Sex education remains active battleground
By Adam Sonfield
Senior Public Policy Associate
The trend over the past several years toward more progressive federal and state sex education policymaking hit something of a wall in 2011. Proponents of education exclusively promoting abstinence outside of marriage made modest gains in reviving their cause. There is every reason to expect the issue of sex education to remain contentious in the near future; the longer-term outlook depends heavily on the results of the 2012 elections.
In 2009 and 2010, policymakers and advocates supportive of comprehensive sex education made major progress at the federal level. After more than a decade of federal emphasis on rigid "abstinence-only" education, funding for those programs was slashed substantially, highlighted by the elimination in FY 2010 of the Community-Based Abstinence Education (CBAE) program.1 That program provided grants to local organizations adhering to an eight-point definition of "abstinence education" that required teaching, among other things, that "a mutually faithful monogamous relationship in context of marriage is the expected standard of human sexual activity" and that "sexual activity outside of the context of marriage is likely to have harmful psychological and physical effects."2
Instead, two new programs have been implemented under the Obama administration: the Teen Pregnancy Prevention Initiative (TPPI) and the Personal Responsibility Education Program (PREP), which together provide more than $180 million per year for evidence-based, medically accurate and age-appropriate programs that address teen pregnancy and its underpinnings through a more comprehensive approach.1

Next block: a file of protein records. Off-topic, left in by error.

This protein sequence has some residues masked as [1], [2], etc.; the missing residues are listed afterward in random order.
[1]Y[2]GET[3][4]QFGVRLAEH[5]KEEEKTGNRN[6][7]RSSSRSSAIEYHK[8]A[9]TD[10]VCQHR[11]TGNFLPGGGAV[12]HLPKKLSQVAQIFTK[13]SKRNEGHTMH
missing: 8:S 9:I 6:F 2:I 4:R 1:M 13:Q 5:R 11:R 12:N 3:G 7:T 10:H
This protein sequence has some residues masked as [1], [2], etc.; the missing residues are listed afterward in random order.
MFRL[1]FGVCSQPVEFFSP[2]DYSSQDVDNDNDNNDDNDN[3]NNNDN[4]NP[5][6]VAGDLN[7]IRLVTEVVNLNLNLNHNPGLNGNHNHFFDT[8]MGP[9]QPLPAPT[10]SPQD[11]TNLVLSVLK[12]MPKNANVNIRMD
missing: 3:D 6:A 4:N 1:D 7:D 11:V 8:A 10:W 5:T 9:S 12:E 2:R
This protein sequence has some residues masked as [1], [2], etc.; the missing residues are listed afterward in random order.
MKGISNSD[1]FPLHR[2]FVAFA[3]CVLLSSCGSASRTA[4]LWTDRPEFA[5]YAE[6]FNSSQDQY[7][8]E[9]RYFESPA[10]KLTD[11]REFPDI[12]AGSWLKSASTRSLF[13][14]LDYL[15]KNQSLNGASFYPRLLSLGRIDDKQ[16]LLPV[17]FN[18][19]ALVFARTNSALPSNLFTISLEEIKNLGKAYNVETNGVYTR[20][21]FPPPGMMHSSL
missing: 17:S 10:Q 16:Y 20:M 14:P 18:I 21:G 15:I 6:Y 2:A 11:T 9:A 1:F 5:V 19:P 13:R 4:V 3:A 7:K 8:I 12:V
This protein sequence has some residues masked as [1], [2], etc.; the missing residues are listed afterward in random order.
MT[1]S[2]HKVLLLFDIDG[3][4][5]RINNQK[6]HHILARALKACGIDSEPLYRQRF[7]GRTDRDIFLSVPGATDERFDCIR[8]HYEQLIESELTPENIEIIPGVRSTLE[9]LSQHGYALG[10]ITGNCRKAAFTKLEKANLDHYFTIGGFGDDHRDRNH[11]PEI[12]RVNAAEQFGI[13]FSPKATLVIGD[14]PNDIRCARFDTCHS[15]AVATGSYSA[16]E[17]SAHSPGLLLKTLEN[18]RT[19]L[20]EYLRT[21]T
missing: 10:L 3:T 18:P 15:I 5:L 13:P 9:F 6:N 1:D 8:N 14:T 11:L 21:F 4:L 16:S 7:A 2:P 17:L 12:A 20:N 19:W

In 2011, funding for TPPI absorbed only marginal cuts, in line with those for most other federal programs, as policymakers turned their focus to the federal deficit. Yet, conservatives managed to secure $5 million in new funds for abstinence education grants tied to the restrictive eight-point definition.3 Although that amount pales in comparison to CBAE's allotment at the height of its run, proponents and opponents of abstinence-only education believe it could open the door to greater amounts in the future.
At the state level, similarly, the trend in the latter half of the last decade had been a shift toward policies supporting medically accurate and more comprehensive sex education, with seven states (Colorado, Hawaii, Iowa, North Carolina, Oregon, Washington, and Wisconsin) enacting laws on that front between 2007 and 2010.4 In 2011, after the previous year's elections resulted in a conservative legislative and gubernatorial shift in many states, no further progress was made. Instead, two states enacted laws promoting a focus on abstinence: North Dakota required health education classes to include information on the benefits of abstinence outside of marriage, and Mississippi, which has long mandated abstinence education, required school districts to receive specific permission from the state before teaching other subjects, such as contraception.